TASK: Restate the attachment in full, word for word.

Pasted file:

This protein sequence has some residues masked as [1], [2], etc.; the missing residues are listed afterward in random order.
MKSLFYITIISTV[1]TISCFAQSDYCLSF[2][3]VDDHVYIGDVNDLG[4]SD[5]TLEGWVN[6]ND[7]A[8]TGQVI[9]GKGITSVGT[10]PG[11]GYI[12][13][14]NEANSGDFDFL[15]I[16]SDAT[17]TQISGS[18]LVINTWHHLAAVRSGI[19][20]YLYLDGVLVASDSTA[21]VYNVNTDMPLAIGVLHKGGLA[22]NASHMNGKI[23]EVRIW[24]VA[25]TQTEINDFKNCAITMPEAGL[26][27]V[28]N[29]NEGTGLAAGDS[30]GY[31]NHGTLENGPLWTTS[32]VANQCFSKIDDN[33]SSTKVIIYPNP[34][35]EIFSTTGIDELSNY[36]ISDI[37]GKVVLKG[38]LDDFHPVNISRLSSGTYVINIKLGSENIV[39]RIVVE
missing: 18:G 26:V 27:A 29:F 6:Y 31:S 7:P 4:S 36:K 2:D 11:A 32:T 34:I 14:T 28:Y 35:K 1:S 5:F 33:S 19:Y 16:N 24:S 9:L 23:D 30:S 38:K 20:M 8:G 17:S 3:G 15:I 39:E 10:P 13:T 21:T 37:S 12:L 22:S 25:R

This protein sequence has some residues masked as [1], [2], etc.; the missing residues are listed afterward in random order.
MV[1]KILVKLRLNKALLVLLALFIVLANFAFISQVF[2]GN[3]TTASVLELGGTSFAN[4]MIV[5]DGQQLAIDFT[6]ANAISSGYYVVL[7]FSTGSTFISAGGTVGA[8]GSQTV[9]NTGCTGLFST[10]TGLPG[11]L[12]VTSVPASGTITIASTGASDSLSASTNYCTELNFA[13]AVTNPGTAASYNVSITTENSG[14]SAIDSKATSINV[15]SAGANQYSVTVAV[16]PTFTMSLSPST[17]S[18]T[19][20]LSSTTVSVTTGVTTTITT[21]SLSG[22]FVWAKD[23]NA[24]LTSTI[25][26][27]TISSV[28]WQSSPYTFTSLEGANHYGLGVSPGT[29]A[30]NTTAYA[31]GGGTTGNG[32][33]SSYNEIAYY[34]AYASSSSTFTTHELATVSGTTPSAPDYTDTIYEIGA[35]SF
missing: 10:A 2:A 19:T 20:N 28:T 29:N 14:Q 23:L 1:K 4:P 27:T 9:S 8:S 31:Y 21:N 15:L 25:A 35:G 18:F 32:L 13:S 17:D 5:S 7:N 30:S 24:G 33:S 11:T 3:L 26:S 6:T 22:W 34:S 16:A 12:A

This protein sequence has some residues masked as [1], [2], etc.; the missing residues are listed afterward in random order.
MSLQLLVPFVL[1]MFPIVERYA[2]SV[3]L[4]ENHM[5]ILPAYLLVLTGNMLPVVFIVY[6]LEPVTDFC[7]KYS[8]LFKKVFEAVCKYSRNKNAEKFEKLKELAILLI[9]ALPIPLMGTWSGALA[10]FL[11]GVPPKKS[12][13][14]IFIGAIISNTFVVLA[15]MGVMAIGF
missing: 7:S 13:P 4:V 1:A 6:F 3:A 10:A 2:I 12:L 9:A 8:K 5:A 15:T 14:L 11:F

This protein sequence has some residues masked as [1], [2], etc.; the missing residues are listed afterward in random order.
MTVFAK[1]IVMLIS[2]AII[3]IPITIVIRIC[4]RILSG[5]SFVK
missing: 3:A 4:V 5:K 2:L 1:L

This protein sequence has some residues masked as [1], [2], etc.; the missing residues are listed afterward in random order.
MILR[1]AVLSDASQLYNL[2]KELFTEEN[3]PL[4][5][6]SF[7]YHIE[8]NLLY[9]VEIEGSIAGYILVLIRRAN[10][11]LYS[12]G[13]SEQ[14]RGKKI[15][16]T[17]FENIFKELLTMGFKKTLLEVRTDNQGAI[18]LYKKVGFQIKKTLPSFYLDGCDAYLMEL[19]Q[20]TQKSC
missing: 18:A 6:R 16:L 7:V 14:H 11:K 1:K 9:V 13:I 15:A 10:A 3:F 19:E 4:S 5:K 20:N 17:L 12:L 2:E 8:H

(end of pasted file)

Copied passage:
This protein sequence has some residues masked as [1], [2], etc.; the missing residues are listed afterward in random order.
MKSLFYITIISTV[1]TISCFAQSDYCLSF[2][3]VDDHVYIGDVNDLG[4]SD[5]TLEGWVN[6]ND[7]A[8]TGQVI[9]GKGITSVGT[10]PG[11]GYI[12][13][14]NEANSGDFDFL[15]I[16]SDAT[17]TQISGS[18]LVINTWHHLAAVRSGI[19][20]YLYLDGVLVASDSTA[21]VYNVNTDMPLAIGVLHKGGLA[22]NASHMNGKI[23]EVRIW[24]VA[25]TQTEINDFKNCAITMPEAGL[26][27]V[28]N[29]NEGTGLAAGDS[30]GY[31]NHGTLENGPLWTTS[32]VANQCFSKIDDN[33]SSTKVIIYPNP[34][35]EIFSTTGIDELSNY[36]ISDI[37]GKVVLKG[38]LDDFHPVNISRLSSGTYVINIKLGSENIV[39]RIVVE
missing: 18:G 26:V 27:A 29:F 6:Y 31:S 7:P 4:S 36:K 2:D 11:A 32:T 34:I 14:T 28:Y 35:K 1:S 5:F 33:S 19:Y 16:N 24:S 9:L 23:D 30:S 38:K 20:M 8:G 17:S 3:G 15:I 39:E 10:P 13:T 21:T 37:S 12:L 22:S 25:R

This protein sequence has some residues masked as [1], [2], etc.; the missing residues are listed afterward in random order.
MV[1]KILVKLRLNKALLVLLALFIVLANFAFISQVF[2]GN[3]TTASVLELGGTSFAN[4]MIV[5]DGQQLAIDFT[6]ANAISSGYYVVL[7]FSTGSTFISAGGTVGA[8]GSQTV[9]NTGCTGLFST[10]TGLPG[11]L[12]VTSVPASGTITIASTGASDSLSASTNYCTELNFA[13]AVTNPGTAASYNVSITTENSG[14]SAIDSKATSINV[15]SAGANQYSVTVAV[16]PTFTMSLSPST[17]S[18]T[19][20]LSSTTVSVTTGVTTTITT[21]SLSG[22]FVWAKD[23]NA[24]LTSTI[25][26][27]TISSV[28]WQSSPYTFTSLEGANHYGLGVSPGT[29]A[30]NTTAYA[31]GGGTTGNG[32][33]SSYNEIAYY[34]AYASSSSTFTTHELATVSGTTPSAPDYTDTIYEIGA[35]SF
missing: 10:A 2:A 19:T 20:N 28:T 29:N 14:Q 23:L 1:K 4:P 27:T 9:S 8:S 31:Y 21:N 15:L 25:A 35:G 18:F 32:L 13:S 17:D 5:S 7:N 30:S 24:G 33:S 11:T 3:L 26:S 6:T 22:W 34:S 16:A 12:A

This protein sequence has some residues masked as [1], [2], etc.; the missing residues are listed afterward in random order.
MSLQLLVPFVL[1]MFPIVERYA[2]SV[3]L[4]ENHM[5]ILPAYLLVLTGNMLPVVFIVY[6]LEPVTDFC[7]KYS[8]LFKKVFEAVCKYSRNKNAEKFEKLKELAILLI[9]ALPIPLMGTWSGALA[10]FL[11]GVPPKKS[12][13][14]IFIGAIISNTFVVLA[15]MGVMAIGF
missing: 7:S 13:P 4:V 1:A 6:F 3:A 10:A 2:I 12:L 9:A 8:K 5:A 15:T 14:L 11:F

This protein sequence has some residues masked as [1], [2], etc.; the missing residues are listed afterward in random order.
MTVFAK[1]IVMLIS[2]AII[3]IPITIVIRIC[4]RILSG[5]SFVK
missing: 3:A 4:V 5:K 2:L 1:L

This protein sequence has some residues masked as [1], [2], etc.; the missing residues are listed afterward in random order.
MILR[1]AVLSDASQLYNL[2]KELFTEEN[3]PL[4][5][6]SF[7]YHIE[8]NLLY[9]VEIEGSIAGYILVLIRRAN[10][11]LYS[12]G[13]SEQ[14]RGKKI[15][16]T[17]FENIFKELLTMGFKKTLLEVRTDNQGAI[18]LYKKVGFQIKKTLPSFYLDGCDAYLMEL[19]Q[20]TQKSC
missing: 18:A 6:R 16:L 7:V 14:H 11:K 1:K 9:V 13:I 15:A 10:A 3:F 19:E 4:S 5:K 20:N 17:L 12:L 2:E 8:H